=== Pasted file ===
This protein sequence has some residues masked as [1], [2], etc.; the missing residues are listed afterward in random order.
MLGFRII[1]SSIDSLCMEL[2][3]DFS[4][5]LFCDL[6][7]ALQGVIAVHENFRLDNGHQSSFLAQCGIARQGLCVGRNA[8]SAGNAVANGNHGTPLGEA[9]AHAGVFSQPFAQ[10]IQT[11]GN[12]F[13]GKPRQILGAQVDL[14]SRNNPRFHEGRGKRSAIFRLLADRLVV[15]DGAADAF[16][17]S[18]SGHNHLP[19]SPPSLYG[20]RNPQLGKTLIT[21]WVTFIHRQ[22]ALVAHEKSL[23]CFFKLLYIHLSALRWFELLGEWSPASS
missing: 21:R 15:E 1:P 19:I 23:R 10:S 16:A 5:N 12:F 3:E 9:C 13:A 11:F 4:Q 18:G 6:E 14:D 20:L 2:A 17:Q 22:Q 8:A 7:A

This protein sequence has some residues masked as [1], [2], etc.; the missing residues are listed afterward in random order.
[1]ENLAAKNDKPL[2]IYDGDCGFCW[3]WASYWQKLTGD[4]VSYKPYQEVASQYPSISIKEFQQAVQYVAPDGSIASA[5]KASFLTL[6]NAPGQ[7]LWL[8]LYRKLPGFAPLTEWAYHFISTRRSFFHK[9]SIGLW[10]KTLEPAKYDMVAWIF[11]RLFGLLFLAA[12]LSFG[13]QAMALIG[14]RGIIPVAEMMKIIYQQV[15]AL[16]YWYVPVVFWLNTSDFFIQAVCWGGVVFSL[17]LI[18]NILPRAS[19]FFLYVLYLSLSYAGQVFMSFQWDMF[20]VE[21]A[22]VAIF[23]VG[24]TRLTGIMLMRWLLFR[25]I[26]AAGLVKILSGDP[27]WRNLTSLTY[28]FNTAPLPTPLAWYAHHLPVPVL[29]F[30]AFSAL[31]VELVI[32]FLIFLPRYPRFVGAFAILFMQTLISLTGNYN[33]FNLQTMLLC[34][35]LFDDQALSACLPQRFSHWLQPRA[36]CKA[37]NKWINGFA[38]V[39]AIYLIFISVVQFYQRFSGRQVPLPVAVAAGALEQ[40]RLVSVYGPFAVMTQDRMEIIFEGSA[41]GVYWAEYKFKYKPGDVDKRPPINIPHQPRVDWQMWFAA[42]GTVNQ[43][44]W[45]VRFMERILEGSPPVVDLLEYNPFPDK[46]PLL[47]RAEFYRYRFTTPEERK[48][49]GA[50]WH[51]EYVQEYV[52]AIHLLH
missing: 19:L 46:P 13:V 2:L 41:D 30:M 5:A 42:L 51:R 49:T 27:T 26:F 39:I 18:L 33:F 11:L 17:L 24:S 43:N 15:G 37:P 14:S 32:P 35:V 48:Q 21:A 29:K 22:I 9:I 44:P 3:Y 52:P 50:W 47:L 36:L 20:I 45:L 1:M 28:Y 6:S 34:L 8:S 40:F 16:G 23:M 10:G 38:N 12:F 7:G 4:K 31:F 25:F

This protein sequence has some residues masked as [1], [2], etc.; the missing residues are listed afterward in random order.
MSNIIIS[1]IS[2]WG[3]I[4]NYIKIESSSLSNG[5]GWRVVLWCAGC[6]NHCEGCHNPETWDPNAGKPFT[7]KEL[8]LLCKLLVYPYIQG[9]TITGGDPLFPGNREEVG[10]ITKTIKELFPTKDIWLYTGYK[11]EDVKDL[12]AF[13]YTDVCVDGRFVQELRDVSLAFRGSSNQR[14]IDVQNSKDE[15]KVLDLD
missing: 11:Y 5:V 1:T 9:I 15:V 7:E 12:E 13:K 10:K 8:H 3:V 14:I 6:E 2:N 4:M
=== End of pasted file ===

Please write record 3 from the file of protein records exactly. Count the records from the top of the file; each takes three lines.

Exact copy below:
This protein sequence has some residues masked as [1], [2], etc.; the missing residues are listed afterward in random order.
MSNIIIS[1]IS[2]WG[3]I[4]NYIKIESSSLSNG[5]GWRVVLWCAGC[6]NHCEGCHNPETWDPNAGKPFT[7]KEL[8]LLCKLLVYPYIQG[9]TITGGDPLFPGNREEVG[10]ITKTIKELFPTKDIWLYTGYK[11]EDVKDL[12]AF[13]YTDVCVDGRFVQELRDVSLAFRGSSNQR[14]IDVQNSKDE[15]KVLDLD
missing: 11:Y 5:V 1:T 9:I 15:V 7:E 12:E 13:K 10:K 8:H 3:V 14:I 6:E 2:N 4:M